Passing the ball, and the buck

Schools do their athletes an extreme disservice by refusing to address issues of illiteracy and reading debilities

University of North Carolina, Chapel Hill researcher Mary Willingham’s work has been suspended after she revealed her findings that roughly 10 percent of the UNC athletes she studied are “functionally illiterate.” University administrators have justified their decision to suspend Willingham’s work by claiming that she violated federal rules by not keeping her research subjects anonymous. Willingham has countered that she must maintain a record of the subjects’ identities because her work entails studying them over a long period of time. She has never publicized the names of her subjects.

CNN conducted its own analysis on athletes from 21 schools with Division I teams. They found that at most schools, between 7 and 18 percent of athletes playing revenue sports (basketball and football) read at elementary school levels.

Officials at UNC discredit Willingham’s research and claim that her methods were faulty, but the study conducted by CNN seems to support her findings — 60 percent of Willingham’s study sample exhibited a reading level between 4th and 8th grade. Regardless of the alleged methodological concerns, to dismiss such significant findings is a way for UNC to avoid addressing the issue of athletes’ academic competence. This is not the first time that UNC has faced public scrutiny for a corrupt athletic system. In 2010, it was revealed during an NCAA investigation that football players received “improper academic help” and impermissible monetary compensations.

All of this evidence points to a larger cultural issue: higher education’s sacrifice of academic standards for the sake of revenue sports. But these athletes did not become illiterate or become limited in their reading ability when they got to college. The problems must have begun long before then.

H. G. Bissinger’s 1990 non-fiction book, “Friday Night Lights,” chronicles one season of high school football in Odessa, Texas. Most are familiar with the title for the television series that was made based on the book. But the written product is essentially a long piece of journalism. It follows a few players closely throughout their senior year of high school. Some do just fine, or even excel academically, but some take classes three years behind the level of most members of their age groups. They are coddled with easy classes, just as college athletes are. Higher education’s relationship with athletics is only an extension of what often begins in many public high schools where the pressure on athletes is just as strong, and the pressure on their academics just as weak.

College athletics is looking more and more like an independent industry, especially with the prominent debate on whether student athletes should be paid. Willingham’s findings seem to indicate that there may even already be distinct standards for essentially hiring a football player or a basketball player. The students with the best athletic skills are chosen, with a de-emphasis or even disregard for their studious qualifications.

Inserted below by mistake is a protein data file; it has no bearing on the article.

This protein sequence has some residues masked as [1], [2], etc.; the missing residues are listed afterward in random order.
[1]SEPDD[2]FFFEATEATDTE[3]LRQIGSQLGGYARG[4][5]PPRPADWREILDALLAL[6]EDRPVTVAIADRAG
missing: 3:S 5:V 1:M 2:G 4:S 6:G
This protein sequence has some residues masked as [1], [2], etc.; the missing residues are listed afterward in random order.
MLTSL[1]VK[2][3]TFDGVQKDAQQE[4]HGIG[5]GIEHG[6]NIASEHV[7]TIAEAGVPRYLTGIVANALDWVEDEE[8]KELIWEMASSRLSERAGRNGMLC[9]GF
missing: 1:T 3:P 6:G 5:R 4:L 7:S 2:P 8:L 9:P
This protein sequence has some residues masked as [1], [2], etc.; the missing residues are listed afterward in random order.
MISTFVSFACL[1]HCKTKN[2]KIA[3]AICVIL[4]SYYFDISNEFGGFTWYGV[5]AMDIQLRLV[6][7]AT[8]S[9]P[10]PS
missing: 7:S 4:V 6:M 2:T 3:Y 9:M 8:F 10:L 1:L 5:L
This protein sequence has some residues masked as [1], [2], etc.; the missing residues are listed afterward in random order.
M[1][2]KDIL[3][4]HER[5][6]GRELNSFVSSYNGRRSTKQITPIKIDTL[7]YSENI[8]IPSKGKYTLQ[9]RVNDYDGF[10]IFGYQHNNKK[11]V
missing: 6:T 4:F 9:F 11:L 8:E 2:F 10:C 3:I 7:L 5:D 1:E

Sports like football and basketball can serve as college recruitment mechanisms even for non-athletes, who consider factors like school spirit and rank of sports teams when deciding where to apply. And while a good football team or good basketball team may increase the number of applications a university receives, the potential benefits of overall athletic prestige carry universities down a slippery slope, at the end of which they forget what their primary purpose is: to educate.

James W. Dean Jr., provost of UNC, said that Willingham’s findings are “grossly unfair” to the reputation of the university’s athletes. But the true injustice here is the treatment of college athletes who have never learned the skills that they need to succeed academically, having been subjected to athletic pressure for a good majority of their lives. Willingham said in an interview with CNN that they have limited or no resources to help them with their learning debilities at college — they are expected to succeed in classes with no extra assistance for those who may not have attained the level of literacy that their peers possess. Athletes are often forced to take easy classes with very little work, or to cheat.

One article in our three-part series on Honor last semester highlighted that students report athletes for honor offense at disproportionately high rates compared to other groups at the University. Though there is no way to know whether athletes are unfairly reported or if they are actually more likely to cheat, we can potentially make a connection between these statistical findings and Willingham’s remarks on how college athletes often are faced with situations in which their options are limited.

Universities and high schools needs to start taking responsibility, remembering that they are institutions of education first and institutions of athletics second. Students athletes should not be denied a high quality education for the sake of an institution’s athletic reputation. The refusal to address research like Willingham’s only continues such exploitation. This is a pattern of abuse that cannot continue.


Published January 29, 2014 in Opinion




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